The GI tract is ‘the largest lymphoid organ in the body’. The gut-associated lymphoid tissue (GALT) in the intestine helps to protect the body from microorganisms (see also Chapter 19).2 Lymphoid tissue is abundant in the small bowel and is both focal and diffuse. Focal forms include lymphoid aggregates, lymphoid follicles, and Peyer’s patches, while diffuse forms include T and B lymphocytes in the lamina propria and in the epithelium. According to some experts, mesenteric lymph nodes are also a component of the GALT. Gut-related mechanisms that enhance immunity include IgA production, lymphocyte responses to antigens, and enterocyte functions.
Ileal mucosal lymphoid aggregates and follicles have a wide range of sizes, are often confluent (forming Peyer’s patches), are more prominent in children than in adults, and may be continuous with submucosal lymphoid aggregates. They tend to be larger and more confluent in the distal than in the proximal ileum. The follicles are closely apposed to the overlying follicle-associated epithelium (FAE) (‘dome epithelium’) (Figure 17.5A and B). The germinal centres of follicles consist mainly of B lymphocytes and include a few tingible body macrophages. There is a parafollicular T-cell area with dendritic cells. There are macrophages in the superficial ‘dome’ area. The follicles have no capsule or afferent/efferent lymphatic vessels.2
(A) Lymphoid follicles are numerous in the ileum and may be large and confluent.
(B) The follicle-associated epithelium (FAE) overlying the follicle has fewer goblet cells and more intraepithelial lymphocytes than the epithelium in other areas.
(C) Large lymphoid aggregates and lymphoid follicles are acceptable and are not sufficient for a diagnosis of lymphoma.
(D) Intraepithelial lymphocytes (IELs) are more numerous in the crypts than in the villi.
Lymphoid aggregates and follicles may be very dense, risking misinterpretation as chronic inflammation or lymphoma (Figure 17.5C). Dense or extensive lymphoid tissue, or even a focal collection of lymphocytes, may suggest lymphoma and should prompt a search for other evidence of neoplasia, e.g. lymphoid cell nuclear atypia, an excess of immature forms, and destructive lymphoepithelial lesions (a feature of marginal zone lymphoma) (see Chapter 19 for more detail). Immunohistochemistry is often helpful in making the distinction, e.g. kappa and lambda light chains and markers for specific types of lymphoma.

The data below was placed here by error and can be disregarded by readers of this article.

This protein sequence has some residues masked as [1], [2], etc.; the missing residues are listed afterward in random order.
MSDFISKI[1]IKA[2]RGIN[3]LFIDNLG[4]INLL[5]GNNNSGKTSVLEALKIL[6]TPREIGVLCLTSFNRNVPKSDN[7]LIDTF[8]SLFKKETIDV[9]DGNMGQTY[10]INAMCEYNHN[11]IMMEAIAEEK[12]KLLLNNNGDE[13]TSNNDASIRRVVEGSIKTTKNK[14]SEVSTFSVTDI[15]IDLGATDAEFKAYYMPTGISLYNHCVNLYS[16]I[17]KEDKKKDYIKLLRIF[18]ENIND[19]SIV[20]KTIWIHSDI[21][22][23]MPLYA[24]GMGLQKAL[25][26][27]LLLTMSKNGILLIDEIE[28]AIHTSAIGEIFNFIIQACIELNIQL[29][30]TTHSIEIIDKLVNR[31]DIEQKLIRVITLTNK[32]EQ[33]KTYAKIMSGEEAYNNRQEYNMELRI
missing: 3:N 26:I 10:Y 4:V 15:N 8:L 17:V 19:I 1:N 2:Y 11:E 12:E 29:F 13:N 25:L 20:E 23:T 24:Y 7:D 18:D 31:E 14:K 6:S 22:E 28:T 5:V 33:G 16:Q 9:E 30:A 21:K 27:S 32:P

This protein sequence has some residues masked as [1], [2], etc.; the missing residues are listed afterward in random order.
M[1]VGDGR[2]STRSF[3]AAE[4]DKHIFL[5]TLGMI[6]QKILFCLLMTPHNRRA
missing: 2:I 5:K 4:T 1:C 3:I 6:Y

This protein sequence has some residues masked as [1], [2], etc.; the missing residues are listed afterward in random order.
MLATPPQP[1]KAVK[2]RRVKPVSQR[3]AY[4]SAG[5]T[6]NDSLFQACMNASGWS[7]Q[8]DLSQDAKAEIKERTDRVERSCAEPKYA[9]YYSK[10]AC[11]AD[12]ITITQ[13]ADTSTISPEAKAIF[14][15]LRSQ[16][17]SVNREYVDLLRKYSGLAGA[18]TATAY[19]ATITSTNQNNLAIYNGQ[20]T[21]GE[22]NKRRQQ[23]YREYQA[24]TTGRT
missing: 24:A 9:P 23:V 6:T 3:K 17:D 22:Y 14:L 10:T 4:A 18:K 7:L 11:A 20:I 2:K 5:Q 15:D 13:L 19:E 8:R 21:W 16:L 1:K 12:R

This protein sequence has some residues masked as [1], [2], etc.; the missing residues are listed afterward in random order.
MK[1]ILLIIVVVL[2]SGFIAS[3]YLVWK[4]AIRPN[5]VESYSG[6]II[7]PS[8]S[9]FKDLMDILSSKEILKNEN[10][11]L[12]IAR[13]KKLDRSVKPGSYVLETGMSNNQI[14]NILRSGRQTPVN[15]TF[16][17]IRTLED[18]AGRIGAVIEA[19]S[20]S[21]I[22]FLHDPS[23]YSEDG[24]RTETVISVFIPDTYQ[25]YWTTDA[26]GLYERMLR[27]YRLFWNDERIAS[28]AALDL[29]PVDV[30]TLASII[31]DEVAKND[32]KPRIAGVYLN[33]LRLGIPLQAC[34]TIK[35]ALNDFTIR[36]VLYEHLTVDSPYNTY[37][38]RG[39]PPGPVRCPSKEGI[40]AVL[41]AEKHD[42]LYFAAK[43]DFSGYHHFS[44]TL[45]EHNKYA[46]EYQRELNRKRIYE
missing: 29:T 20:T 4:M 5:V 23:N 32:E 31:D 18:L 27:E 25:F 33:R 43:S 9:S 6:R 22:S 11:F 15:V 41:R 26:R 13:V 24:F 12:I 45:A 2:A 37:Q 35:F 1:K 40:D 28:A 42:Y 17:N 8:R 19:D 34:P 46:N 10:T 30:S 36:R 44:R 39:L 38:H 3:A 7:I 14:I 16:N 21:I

Intraepithelial lymphocytes (IELs) are more numerous in villous than crypt epithelium and their density is higher at the base of the villus than in the upper part of the villus (Figures 17.4 and 17.5D). They are typically less abundant in the ileum than in the duodenum and appear to diminish in number with age.3 Mean numbers in the ileum were 3.8 per 100 epithelial cells (range 0–9) in one report and 13.9 per 100 in another.3, 4 IELs are all, or nearly all, T lymphocytes. Most have a suppressor phenotype, i.e. CD8 positive and CD4 negative, although follicle-associated epithelium IELs are mainly CD4 positive (see later). IELs tend to occupy the basal or suprabasal part of the epithelial cell. They interact in several ways with the epithelium. Possible functions of IELs include modulation of epithelial cell proliferation; effects on immunoglobulin responses to antigens; cytokine release; reduction of epithelial barrier function, ion transport, and chloride secretion; and participation in cytolysis.1